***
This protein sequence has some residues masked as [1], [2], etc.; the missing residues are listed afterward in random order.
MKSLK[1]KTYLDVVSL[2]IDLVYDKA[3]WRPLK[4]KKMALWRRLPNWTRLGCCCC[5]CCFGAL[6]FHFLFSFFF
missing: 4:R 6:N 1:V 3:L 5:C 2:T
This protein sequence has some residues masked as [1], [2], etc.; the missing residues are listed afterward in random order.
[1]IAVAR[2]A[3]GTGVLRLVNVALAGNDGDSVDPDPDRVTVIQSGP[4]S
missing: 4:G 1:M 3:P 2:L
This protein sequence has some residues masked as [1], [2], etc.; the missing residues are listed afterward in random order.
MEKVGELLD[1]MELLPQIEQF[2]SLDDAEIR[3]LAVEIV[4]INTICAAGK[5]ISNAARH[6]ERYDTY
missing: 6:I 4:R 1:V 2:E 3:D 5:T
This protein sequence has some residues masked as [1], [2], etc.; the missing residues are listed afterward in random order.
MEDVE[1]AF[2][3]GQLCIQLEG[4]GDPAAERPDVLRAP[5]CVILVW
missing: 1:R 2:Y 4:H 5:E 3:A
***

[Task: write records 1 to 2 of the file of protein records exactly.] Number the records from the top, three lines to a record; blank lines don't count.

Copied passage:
This protein sequence has some residues masked as [1], [2], etc.; the missing residues are listed afterward in random order.
MKSLK[1]KTYLDVVSL[2]IDLVYDKA[3]WRPLK[4]KKMALWRRLPNWTRLGCCCC[5]CCFGAL[6]FHFLFSFFF
missing: 4:R 6:N 1:V 3:L 5:C 2:T
This protein sequence has some residues masked as [1], [2], etc.; the missing residues are listed afterward in random order.
[1]IAVAR[2]A[3]GTGVLRLVNVALAGNDGDSVDPDPDRVTVIQSGP[4]S
missing: 4:G 1:M 3:P 2:L